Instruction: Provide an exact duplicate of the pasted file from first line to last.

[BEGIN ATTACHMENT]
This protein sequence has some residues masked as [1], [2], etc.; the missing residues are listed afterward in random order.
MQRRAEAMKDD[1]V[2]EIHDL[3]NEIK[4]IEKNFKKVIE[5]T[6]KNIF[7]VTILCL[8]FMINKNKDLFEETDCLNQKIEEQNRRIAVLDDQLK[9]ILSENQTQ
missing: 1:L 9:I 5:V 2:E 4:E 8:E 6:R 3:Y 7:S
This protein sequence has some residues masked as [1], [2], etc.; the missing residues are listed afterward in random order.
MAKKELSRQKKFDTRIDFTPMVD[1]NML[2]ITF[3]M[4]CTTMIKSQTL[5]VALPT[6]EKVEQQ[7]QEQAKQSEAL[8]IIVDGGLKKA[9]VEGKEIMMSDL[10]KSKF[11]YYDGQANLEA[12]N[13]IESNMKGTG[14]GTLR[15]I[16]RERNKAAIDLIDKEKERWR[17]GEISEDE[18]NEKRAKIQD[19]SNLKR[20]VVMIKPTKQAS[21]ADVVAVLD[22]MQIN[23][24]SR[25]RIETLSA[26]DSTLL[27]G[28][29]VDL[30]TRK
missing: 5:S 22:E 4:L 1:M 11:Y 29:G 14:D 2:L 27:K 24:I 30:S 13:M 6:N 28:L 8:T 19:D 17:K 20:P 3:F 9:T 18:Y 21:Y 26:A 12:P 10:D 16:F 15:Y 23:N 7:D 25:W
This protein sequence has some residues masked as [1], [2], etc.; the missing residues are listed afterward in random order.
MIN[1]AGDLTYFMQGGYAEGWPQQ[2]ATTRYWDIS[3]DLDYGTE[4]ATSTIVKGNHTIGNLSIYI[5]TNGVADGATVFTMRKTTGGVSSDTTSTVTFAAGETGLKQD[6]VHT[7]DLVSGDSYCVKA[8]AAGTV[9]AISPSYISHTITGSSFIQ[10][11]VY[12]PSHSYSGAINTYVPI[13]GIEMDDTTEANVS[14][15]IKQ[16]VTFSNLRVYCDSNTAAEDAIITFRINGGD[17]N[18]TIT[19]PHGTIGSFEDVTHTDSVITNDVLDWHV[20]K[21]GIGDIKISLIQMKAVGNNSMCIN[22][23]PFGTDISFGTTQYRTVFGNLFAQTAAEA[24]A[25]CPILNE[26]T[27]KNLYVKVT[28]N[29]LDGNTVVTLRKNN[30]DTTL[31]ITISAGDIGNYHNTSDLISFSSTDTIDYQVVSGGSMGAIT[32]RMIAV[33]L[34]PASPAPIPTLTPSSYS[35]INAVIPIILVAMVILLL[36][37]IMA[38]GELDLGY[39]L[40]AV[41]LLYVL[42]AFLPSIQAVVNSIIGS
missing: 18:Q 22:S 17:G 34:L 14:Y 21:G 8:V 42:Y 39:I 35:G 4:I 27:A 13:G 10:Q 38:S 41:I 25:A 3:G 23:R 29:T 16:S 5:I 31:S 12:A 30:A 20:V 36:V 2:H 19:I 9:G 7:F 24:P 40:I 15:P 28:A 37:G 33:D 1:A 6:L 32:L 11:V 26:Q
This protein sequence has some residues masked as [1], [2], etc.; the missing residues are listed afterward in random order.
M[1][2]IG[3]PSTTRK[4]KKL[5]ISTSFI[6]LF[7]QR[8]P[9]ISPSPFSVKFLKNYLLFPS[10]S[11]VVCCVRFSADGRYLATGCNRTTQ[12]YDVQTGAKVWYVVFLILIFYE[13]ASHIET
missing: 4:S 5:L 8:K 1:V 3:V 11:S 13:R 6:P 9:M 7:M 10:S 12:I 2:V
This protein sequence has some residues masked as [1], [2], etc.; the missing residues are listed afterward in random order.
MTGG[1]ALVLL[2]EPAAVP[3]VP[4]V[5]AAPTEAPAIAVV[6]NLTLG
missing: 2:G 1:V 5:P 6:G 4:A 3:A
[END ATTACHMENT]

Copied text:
This protein sequence has some residues masked as [1], [2], etc.; the missing residues are listed afterward in random order.
MQRRAEAMKDD[1]V[2]EIHDL[3]NEIK[4]IEKNFKKVIE[5]T[6]KNIF[7]VTILCL[8]FMINKNKDLFEETDCLNQKIEEQNRRIAVLDDQLK[9]ILSENQTQ
missing: 1:L 9:I 5:V 2:E 4:E 8:E 6:R 3:Y 7:S
This protein sequence has some residues masked as [1], [2], etc.; the missing residues are listed afterward in random order.
MAKKELSRQKKFDTRIDFTPMVD[1]NML[2]ITF[3]M[4]CTTMIKSQTL[5]VALPT[6]EKVEQQ[7]QEQAKQSEAL[8]IIVDGGLKKA[9]VEGKEIMMSDL[10]KSKF[11]YYDGQANLEA[12]N[13]IESNMKGTG[14]GTLR[15]I[16]RERNKAAIDLIDKEKERWR[17]GEISEDE[18]NEKRAKIQD[19]SNLKR[20]VVMIKPTKQAS[21]ADVVAVLD[22]MQIN[23][24]SR[25]RIETLSA[26]DSTLL[27]G[28][29]VDL[30]TRK
missing: 5:S 22:E 4:L 1:M 11:Y 29:G 14:D 2:L 27:K 24:I 30:S 13:M 6:N 28:L 8:T 19:D 17:K 20:P 3:F 9:T 18:Y 21:Y 26:A 12:P 10:D 16:F 15:Y 23:N 7:D 25:W
This protein sequence has some residues masked as [1], [2], etc.; the missing residues are listed afterward in random order.
MIN[1]AGDLTYFMQGGYAEGWPQQ[2]ATTRYWDIS[3]DLDYGTE[4]ATSTIVKGNHTIGNLSIYI[5]TNGVADGATVFTMRKTTGGVSSDTTSTVTFAAGETGLKQD[6]VHT[7]DLVSGDSYCVKA[8]AAGTV[9]AISPSYISHTITGSSFIQ[10][11]VY[12]PSHSYSGAINTYVPI[13]GIEMDDTTEANVS[14][15]IKQ[16]VTFSNLRVYCDSNTAAEDAIITFRINGGD[17]N[18]TIT[19]PHGTIGSFEDVTHTDSVITNDVLDWHV[20]K[21]GIGDIKISLIQMKAVGNNSMCIN[22][23]PFGTDISFGTTQYRTVFGNLFAQTAAEA[24]A[25]CPILNE[26]T[27]KNLYVKVT[28]N[29]LDGNTVVTLRKNN[30]DTTL[31]ITISAGDIGNYHNTSDLISFSSTDTIDYQVVSGGSMGAIT[32]RMIAV[33]L[34]PASPAPIPTLTPSSYS[35]INAVIPIILVAMVILLL[36][37]IMA[38]GELDLGY[39]L[40]AV[41]LLYVL[42]AFLPSIQAVVNSIIGS
missing: 18:Q 22:S 17:G 34:L 14:Y 21:G 8:V 42:Y 39:I 35:G 4:I 27:A 13:G 10:Q 38:S 41:I 25:A 3:G 23:R 29:T 16:S 5:I 31:S 12:A 30:A 20:V 36:V 2:H 19:I 9:G 7:F 24:P 40:I 15:P 28:A 37:G 33:D 1:A 6:L 32:L 11:V 26:Q
This protein sequence has some residues masked as [1], [2], etc.; the missing residues are listed afterward in random order.
M[1][2]IG[3]PSTTRK[4]KKL[5]ISTSFI[6]LF[7]QR[8]P[9]ISPSPFSVKFLKNYLLFPS[10]S[11]VVCCVRFSADGRYLATGCNRTTQ[12]YDVQTGAKVWYVVFLILIFYE[13]ASHIET
missing: 4:S 5:L 8:K 1:V 3:V 11:S 13:R 6:P 9:M 7:M 10:S 12:I 2:V
This protein sequence has some residues masked as [1], [2], etc.; the missing residues are listed afterward in random order.
MTGG[1]ALVLL[2]EPAAVP[3]VP[4]V[5]AAPTEAPAIAVV[6]NLTLG
missing: 2:G 1:V 5:P 6:G 4:A 3:A